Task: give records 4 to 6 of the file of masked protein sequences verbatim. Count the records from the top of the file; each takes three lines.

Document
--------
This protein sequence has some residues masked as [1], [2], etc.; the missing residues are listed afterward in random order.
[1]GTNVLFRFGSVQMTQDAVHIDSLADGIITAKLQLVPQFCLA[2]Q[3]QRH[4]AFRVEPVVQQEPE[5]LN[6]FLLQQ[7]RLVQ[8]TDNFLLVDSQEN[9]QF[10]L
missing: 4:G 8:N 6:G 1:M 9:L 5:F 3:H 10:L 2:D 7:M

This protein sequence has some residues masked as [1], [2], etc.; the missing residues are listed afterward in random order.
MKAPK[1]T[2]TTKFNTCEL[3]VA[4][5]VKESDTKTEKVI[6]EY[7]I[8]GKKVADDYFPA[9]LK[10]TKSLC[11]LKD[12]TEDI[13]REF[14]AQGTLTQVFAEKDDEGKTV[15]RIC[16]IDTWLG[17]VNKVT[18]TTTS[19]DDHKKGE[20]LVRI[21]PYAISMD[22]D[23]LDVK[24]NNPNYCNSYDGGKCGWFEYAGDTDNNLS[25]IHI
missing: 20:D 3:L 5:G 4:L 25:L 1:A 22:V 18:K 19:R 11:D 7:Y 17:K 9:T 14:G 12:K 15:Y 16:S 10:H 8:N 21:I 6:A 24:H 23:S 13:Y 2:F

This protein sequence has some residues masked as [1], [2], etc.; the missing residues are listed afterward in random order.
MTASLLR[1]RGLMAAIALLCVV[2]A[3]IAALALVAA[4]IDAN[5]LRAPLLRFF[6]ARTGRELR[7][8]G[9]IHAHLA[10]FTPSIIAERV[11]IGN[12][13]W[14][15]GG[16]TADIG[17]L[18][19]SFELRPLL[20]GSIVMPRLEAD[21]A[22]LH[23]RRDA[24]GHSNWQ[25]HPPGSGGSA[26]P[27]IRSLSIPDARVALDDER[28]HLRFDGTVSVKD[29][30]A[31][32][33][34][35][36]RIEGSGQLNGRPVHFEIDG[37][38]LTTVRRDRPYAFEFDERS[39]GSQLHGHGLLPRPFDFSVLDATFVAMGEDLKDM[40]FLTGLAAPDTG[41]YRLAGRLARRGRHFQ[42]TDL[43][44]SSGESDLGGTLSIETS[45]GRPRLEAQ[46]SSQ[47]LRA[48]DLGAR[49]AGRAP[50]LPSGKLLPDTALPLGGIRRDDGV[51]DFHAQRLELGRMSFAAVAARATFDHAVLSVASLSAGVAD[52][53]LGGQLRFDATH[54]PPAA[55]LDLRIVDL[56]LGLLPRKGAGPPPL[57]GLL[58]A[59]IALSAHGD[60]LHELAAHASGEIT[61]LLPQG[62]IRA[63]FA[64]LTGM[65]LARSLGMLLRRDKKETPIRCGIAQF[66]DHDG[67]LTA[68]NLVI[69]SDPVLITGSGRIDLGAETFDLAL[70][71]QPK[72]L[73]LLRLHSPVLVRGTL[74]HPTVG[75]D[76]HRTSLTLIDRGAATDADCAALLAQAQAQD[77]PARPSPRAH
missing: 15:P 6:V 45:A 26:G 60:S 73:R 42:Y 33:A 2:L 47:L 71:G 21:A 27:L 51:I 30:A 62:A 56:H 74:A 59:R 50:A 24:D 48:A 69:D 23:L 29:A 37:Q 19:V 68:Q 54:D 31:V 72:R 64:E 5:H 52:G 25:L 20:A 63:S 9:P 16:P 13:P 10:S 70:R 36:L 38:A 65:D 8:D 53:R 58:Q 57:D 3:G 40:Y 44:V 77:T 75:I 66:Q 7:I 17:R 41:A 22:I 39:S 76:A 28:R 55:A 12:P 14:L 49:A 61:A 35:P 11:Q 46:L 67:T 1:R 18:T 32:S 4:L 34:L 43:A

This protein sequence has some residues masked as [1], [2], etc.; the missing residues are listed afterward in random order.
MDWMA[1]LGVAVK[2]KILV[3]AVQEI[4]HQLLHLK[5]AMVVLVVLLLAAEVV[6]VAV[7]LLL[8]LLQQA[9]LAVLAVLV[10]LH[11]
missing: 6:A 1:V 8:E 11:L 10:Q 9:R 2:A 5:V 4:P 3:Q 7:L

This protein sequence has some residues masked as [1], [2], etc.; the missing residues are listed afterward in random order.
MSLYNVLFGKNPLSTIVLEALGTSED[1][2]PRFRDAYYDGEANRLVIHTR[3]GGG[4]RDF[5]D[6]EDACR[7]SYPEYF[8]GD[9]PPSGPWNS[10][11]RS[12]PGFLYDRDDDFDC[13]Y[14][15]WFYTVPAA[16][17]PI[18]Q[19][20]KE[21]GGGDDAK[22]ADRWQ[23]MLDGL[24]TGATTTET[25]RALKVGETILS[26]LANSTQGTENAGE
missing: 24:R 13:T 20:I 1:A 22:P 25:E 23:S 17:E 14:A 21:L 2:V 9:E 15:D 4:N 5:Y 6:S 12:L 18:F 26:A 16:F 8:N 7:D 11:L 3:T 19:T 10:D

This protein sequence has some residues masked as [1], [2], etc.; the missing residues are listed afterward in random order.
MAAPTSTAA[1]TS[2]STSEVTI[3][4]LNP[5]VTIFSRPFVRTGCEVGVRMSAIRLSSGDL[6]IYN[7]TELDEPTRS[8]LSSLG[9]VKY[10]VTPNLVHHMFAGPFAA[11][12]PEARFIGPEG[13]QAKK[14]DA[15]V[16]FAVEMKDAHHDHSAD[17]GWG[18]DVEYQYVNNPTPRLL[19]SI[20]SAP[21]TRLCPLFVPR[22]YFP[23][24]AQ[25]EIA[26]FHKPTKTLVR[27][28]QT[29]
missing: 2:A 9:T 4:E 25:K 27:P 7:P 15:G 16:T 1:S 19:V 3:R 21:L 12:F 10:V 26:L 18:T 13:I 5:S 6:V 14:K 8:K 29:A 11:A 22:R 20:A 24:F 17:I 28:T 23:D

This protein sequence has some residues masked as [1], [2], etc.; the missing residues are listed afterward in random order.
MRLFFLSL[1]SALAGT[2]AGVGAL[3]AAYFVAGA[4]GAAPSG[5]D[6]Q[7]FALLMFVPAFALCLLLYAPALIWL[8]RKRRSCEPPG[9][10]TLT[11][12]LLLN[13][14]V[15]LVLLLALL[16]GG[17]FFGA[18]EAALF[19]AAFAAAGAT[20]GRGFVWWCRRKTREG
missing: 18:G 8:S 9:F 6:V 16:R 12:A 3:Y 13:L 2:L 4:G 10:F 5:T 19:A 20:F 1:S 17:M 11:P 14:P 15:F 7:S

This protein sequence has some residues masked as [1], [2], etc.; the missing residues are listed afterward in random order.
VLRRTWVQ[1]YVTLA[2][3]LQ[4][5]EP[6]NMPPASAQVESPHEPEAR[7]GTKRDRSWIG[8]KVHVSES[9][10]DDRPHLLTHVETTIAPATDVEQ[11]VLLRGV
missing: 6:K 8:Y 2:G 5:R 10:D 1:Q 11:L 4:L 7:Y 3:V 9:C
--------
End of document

This protein sequence has some residues masked as [1], [2], etc.; the missing residues are listed afterward in random order.
MDWMA[1]LGVAVK[2]KILV[3]AVQEI[4]HQLLHLK[5]AMVVLVVLLLAAEVV[6]VAV[7]LLL[8]LLQQA[9]LAVLAVLV[10]LH[11]
missing: 6:A 1:V 8:E 11:L 10:Q 9:R 2:A 5:V 4:P 3:Q 7:L

This protein sequence has some residues masked as [1], [2], etc.; the missing residues are listed afterward in random order.
MSLYNVLFGKNPLSTIVLEALGTSED[1][2]PRFRDAYYDGEANRLVIHTR[3]GGG[4]RDF[5]D[6]EDACR[7]SYPEYF[8]GD[9]PPSGPWNS[10][11]RS[12]PGFLYDRDDDFDC[13]Y[14][15]WFYTVPAA[16][17]PI[18]Q[19][20]KE[21]GGGDDAK[22]ADRWQ[23]MLDGL[24]TGATTTET[25]RALKVGETILS[26]LANSTQGTENAGE
missing: 24:R 13:T 20:I 1:A 22:P 25:E 23:S 17:E 14:A 21:L 2:V 9:E 15:D 4:N 5:Y 6:S 12:L 18:F 26:A 16:F 8:N 7:D 11:L 3:T 19:T 10:D

This protein sequence has some residues masked as [1], [2], etc.; the missing residues are listed afterward in random order.
MAAPTSTAA[1]TS[2]STSEVTI[3][4]LNP[5]VTIFSRPFVRTGCEVGVRMSAIRLSSGDL[6]IYN[7]TELDEPTRS[8]LSSLG[9]VKY[10]VTPNLVHHMFAGPFAA[11][12]PEARFIGPEG[13]QAKK[14]DA[15]V[16]FAVEMKDAHHDHSAD[17]GWG[18]DVEYQYVNNPTPRLL[19]SI[20]SAP[21]TRLCPLFVPR[22]YFP[23][24]AQ[25]EIA[26]FHKPTKTLVR[27][28]QT[29]
missing: 2:A 9:T 4:E 25:K 27:P 7:P 15:G 16:T 1:S 19:V 3:R 21:L 12:F 10:V 26:L 18:T 13:I 5:S 6:V 14:K 8:K 29:A 11:A 22:R 20:A 24:F 17:I 28:T 23:D